Has It Been That Long?!

By Ken Kukral

I have officially been in this business 27 years!  Over half my life!  I must actually enjoy what I do!  Insurance, more specifically excess and surplus lines insurance is a unique and diverse area of the insurance industry.  One of the things I like most about it is that I get do work on different types of accounts every day.  No chance to get bored, doing that.

One of the things I enjoy the most is dissecting an account and figuring out how to put it all together and write it.  Doing this is really a culmination of all the education and knowledge I have built up over years and putting it to use.  A few things I have learned over my 27 years in the business:

  • As much as I already know about the business, I still have a majority of it to learn.  I see myself as a “coverage guy”, but feel I still have so, so much more to learn.  Like I can never know it ALL.  I find that when I do continuing education I learn just how much I don’t know.
  • I see the world from an insurance perspective.  I can’t count the number of times I look at life situations from a perspective of how would I write that account or would that claim be covered?  I think this is a mental condition that sinks in around year 10 in the business.
  • Never stop learning.  I am amazed when agents do not take classes that would expand their knowledge of the business and would rather just get the continuing education hours done as “painlessly as possible” in order to comply with state CE requirements.  If you are going to have to spend time in educating yourselves, why not make it productive and mind expanding?  You wouldn’t knowingly go to a cardiac surgeon who is not up to date on the latest and greatest in heart surgery, would you?  Ever think your clients think the same way?
  • You can’t control everything.  No matter how good you do on an account you may still not write it or lose it.  This happened to me recently when an account I put together extremely well (actually in my top 5) and the insured went bankrupt.  All I can say is, on to the next one.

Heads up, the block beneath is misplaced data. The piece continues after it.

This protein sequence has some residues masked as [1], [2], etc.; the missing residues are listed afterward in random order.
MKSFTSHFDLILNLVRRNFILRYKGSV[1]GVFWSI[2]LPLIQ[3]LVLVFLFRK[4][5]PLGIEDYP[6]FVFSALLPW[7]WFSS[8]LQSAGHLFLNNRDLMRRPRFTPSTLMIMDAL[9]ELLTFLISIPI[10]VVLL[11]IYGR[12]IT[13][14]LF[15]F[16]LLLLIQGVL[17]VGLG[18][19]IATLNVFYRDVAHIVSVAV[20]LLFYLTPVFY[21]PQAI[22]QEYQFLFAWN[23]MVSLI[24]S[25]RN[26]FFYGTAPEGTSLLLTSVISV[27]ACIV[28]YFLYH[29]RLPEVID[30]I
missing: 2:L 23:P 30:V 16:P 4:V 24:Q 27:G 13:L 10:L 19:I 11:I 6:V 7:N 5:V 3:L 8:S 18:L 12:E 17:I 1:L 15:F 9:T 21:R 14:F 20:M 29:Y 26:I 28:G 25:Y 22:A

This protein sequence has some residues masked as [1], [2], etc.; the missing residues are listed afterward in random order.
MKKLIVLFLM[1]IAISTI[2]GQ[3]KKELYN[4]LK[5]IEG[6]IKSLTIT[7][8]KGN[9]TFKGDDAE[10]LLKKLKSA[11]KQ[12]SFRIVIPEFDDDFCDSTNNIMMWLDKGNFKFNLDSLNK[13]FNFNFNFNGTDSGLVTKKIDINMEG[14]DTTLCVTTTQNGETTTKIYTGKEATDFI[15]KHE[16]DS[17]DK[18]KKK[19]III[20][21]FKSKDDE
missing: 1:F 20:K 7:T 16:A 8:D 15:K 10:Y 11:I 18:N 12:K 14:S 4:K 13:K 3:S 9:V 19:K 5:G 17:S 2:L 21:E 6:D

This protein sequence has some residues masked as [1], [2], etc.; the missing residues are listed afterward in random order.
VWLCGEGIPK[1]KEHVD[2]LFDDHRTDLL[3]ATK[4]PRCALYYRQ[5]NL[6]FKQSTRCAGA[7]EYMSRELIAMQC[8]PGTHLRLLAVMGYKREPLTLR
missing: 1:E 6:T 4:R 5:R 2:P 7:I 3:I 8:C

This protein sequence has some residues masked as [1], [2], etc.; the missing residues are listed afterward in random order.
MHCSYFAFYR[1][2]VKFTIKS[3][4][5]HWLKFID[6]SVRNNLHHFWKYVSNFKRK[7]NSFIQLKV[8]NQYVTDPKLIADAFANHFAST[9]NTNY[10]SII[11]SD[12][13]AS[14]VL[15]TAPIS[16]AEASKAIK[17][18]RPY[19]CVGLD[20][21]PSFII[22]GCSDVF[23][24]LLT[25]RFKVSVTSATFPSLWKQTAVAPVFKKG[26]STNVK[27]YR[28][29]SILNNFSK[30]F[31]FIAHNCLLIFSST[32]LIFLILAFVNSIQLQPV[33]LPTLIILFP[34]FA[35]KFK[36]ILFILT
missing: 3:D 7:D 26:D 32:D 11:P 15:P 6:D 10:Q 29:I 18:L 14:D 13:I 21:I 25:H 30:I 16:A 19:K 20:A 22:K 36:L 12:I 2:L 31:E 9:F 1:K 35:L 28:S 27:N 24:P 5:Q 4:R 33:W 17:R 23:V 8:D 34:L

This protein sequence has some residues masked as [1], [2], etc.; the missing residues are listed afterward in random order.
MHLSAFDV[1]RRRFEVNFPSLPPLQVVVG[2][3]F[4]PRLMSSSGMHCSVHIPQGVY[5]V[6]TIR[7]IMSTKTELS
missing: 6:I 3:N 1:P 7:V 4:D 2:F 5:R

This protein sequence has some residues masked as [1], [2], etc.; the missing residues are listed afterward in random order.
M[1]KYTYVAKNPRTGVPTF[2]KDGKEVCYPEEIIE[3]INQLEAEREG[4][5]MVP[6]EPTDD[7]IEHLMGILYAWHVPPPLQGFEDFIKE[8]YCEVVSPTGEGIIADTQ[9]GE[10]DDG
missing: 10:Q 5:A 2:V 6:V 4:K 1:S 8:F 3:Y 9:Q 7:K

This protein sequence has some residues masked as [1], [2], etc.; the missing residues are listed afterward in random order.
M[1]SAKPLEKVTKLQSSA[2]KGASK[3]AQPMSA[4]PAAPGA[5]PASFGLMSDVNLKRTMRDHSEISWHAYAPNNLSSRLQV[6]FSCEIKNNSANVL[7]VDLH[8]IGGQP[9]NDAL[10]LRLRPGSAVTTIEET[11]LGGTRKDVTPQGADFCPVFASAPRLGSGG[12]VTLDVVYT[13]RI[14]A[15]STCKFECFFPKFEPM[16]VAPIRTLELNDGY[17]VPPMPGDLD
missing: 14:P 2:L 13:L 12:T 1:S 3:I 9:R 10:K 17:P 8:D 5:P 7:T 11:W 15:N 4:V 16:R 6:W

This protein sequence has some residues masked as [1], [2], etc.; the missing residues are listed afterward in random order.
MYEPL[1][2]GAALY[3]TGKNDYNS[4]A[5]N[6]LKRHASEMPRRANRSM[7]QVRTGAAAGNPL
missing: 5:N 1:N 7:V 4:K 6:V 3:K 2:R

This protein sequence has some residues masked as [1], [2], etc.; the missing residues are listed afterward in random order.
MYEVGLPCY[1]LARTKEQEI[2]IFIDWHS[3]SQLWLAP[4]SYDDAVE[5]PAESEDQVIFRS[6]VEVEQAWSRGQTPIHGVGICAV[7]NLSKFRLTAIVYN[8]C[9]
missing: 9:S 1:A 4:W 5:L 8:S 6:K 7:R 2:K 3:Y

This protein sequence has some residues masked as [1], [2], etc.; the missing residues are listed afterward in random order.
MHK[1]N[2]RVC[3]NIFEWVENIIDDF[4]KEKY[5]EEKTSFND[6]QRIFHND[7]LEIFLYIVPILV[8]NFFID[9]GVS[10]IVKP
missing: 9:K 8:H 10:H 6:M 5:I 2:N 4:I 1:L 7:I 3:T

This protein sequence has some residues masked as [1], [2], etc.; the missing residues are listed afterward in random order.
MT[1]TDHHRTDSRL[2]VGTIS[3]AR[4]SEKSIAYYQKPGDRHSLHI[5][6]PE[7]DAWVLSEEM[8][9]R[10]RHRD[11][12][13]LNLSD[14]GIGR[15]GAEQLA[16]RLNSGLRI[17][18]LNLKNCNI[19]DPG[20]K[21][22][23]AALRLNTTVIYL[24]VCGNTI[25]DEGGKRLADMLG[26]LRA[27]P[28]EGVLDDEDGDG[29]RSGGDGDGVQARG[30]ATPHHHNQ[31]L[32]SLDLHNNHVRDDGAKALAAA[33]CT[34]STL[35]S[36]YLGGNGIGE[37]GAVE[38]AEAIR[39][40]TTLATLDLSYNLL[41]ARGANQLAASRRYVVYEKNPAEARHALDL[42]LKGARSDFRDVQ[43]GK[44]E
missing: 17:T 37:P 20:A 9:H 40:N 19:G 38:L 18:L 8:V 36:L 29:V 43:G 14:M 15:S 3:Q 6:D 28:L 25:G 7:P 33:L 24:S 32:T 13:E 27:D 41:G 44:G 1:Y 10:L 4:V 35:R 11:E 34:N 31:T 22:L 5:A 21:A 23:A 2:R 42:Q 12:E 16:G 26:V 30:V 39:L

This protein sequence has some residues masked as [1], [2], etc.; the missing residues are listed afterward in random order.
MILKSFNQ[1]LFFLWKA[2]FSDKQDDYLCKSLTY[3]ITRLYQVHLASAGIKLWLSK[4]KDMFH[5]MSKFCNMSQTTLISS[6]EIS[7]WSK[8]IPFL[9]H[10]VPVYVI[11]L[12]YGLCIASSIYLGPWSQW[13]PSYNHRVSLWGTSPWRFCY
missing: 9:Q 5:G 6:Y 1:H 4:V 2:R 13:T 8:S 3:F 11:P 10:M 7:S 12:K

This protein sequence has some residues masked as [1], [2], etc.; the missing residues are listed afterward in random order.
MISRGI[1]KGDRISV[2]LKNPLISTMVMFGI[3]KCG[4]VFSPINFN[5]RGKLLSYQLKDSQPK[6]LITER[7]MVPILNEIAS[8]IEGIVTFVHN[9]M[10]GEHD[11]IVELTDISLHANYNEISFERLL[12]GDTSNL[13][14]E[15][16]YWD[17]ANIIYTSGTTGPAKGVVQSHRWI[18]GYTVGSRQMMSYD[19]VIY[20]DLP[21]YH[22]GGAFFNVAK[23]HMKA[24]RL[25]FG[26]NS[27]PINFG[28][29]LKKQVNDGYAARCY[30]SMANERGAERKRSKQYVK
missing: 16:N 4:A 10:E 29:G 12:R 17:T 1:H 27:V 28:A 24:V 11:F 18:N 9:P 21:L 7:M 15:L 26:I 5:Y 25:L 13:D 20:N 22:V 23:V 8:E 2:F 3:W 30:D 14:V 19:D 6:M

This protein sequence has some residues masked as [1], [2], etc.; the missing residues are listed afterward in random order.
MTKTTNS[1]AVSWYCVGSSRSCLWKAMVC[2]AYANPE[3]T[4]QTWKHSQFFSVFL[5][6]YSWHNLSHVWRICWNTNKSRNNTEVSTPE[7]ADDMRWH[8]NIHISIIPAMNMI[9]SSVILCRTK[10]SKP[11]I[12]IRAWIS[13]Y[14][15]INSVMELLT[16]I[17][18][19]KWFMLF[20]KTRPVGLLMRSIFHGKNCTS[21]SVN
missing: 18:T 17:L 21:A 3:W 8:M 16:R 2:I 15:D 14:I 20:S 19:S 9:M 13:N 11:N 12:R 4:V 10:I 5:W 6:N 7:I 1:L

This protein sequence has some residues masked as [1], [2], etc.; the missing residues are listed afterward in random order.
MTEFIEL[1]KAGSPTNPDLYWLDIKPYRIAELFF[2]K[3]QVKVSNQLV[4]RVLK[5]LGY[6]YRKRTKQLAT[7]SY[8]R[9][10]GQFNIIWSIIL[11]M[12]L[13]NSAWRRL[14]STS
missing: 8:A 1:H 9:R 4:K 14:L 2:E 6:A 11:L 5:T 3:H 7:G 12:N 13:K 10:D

• There is a ton of new business out there.  So many times I feel like I am just scratching the surface of what is out there and all you have to do is go out and find it.  I call it “turning over rocks”.  Much like when we went potato bug hunting or night crawler hunting, you just had to turn over more rocks and you would find them.  It can be as easy as asking for what is on their desk that we could help them place, or do you have any renewals that we might be able to help you get competitive numbers on?  One of my clients that sends me a ton of business was developed by just sending one extra e-mail on a Thursday night when I was cleaning out my e-mails, when I asked her, is there anything else on your desk that I could be helping you with.  She responded back 15 minutes later telling me to call her in the morning.  Six accounts later she was able to clean off her desk and get the accounts over to me to quote.
  • Communicate, communicate, communicate.  Going the extra mile to communicate where things stand or where you are at in trying to quote an account makes a world of difference.  Nothing agents hate more than when their client calls to follow up and  they don’t have a status to give them.  They have to fumble for an answer or say, they will check.  So I make a point to get back to them before they call me.
  • Let them know you want the business.  I am more likely to place an account with a carrier if I KNOW they want the account.  It doesn’t take much to express this and can mean the difference between writing an account and not getting an order.
  • Usually the first quote in gets the business.  I found this out early in my career.  Speed matters.  Insured’s that need to get coverage in force right away will usually jump on the first quote that comes in the door.
  • Details matter.  One of the things I learned early on, is that you must take care of the details.  Little things not taken care of can become big problems.  This helps to reduce E&O exposures and prevent problems down the road.  You have to remember, that we are “non-lawyers”, selling contracts.
  • There are great people in this business.  I find this over and over and the true quality regularly shows.  I strongly believe independent agents are true advocates for their clients and look every day to do the best job for their clients.
  • You need to “give back” in this business.  One of the things I have found is that people in this business are more than willing to answer questions and help you learn.  Giving back can also mean getting involved with your trade associations.  The better you can help make the insurance industry in your area, the more respect the general public will have for independent agents.